Just a bit further down the trail and worth the possible coronary, was the Jewish Cemetery. This had also not been destroyed by the Nazis. Perhaps they didn’t want to walk up the hill either. However, prior to restoration time and neglect had not been kind. Today it is a very peaceful treed place, just kinda awkward as it is on the side of a big hill. The oldest grave dated back to the mid 17th century. Suzanna and I walked around all of it and chatted along the way. She put up with me taking a whole lot of pictures. Once we were finished we parted ways, she was headed to her parents, and I was headed to lunch.
I went to a place that Rick Steves had recommended. While there I ran into the guy who had given me a tour at the synagogue. We chatted for a bit, but he had to go back to work. It was a bit humorous because it took me a minute to recognize him. I couldn’t figure out why a random man was waving at me.
The next stop of the day was the Procopius Basilica. I had missed the last tour, but I would be allowed to go in for free in about an hour, just before a service. I decided to spend the next hour at the nearby West Moravian Museum. This could only be done by tour and I ended up lumped together with a group from the local retirement home. There were small English descriptions in about a third of the rooms. There were also two tour guides. One of them noticed that I was getting a bit pushed around by the geriatric set and she directed me off on my own. It was much better.
Most of the museum was really generic. Bits of medieval shoes, pipes and what have you. There was a section on nativity scenes though. These were made out of paper and were about 8 feet high and up to 12 feet wide. They were fabulous. It took me forever to check out all the different figures. One of them even had moving parts. Oddly, it showed a guy being pulled up a tree by his crotch and a crucifix.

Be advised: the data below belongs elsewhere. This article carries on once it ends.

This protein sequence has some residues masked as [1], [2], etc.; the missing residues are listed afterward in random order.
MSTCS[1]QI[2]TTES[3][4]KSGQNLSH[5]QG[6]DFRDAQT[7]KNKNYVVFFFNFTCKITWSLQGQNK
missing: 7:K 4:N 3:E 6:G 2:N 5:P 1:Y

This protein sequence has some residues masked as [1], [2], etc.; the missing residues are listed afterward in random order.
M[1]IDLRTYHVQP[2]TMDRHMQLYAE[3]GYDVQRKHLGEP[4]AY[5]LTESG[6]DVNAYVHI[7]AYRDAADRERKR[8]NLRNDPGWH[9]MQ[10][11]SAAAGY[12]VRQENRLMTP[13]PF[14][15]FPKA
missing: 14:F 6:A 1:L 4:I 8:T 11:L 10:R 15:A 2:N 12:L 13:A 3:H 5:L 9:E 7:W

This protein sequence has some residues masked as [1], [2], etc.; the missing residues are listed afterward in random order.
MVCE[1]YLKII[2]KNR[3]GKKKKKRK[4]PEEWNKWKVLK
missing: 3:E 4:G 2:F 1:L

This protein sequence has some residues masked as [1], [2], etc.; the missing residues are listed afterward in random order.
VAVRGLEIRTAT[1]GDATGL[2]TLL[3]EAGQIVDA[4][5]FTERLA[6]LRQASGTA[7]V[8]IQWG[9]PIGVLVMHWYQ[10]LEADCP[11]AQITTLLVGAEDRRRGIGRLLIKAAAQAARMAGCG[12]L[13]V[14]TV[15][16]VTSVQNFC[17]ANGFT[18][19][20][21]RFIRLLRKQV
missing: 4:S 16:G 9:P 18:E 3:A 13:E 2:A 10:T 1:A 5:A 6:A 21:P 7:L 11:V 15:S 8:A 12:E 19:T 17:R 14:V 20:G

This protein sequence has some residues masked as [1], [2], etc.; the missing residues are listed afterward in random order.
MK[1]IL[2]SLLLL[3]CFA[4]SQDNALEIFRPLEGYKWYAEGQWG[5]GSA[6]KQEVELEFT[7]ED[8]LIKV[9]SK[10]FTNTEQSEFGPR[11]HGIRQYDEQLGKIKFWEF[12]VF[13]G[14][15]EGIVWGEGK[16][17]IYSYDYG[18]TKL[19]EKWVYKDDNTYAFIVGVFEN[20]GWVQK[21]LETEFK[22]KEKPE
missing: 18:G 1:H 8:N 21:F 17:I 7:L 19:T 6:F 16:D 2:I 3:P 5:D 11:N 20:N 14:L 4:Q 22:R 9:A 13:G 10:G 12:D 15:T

When the museum was done I had a bit more time to kill and popped back into the onsite tourist office. The very nice girl there helped me figure out the bus times for my day trip the next day as well as how to get to my next destination. She even offered to find me a place to stay. I think she was bored. It didn’t matter; she was very kind, as most people in the CR have been to me.
When I finally got to look in the monastery it wasn’t that big of a deal and I was really glad that I hadn’t paid for the all Czech tour. Sometimes bad timing is actually good timing.
A few hours later I was really craving pizza and decided to go out. I picked a nice warm table away from the door and was promptly asked to move to a place closer to the door because it was just me. I wouldn’t have minded that much, I’m used to it, it’s just that no one ever came to sat in that place and I was cold for nothing.
After eating I tried to figure out what people do in this town on a Friday night. I came to the conclusion that they simply go home, and ended up doing that myself.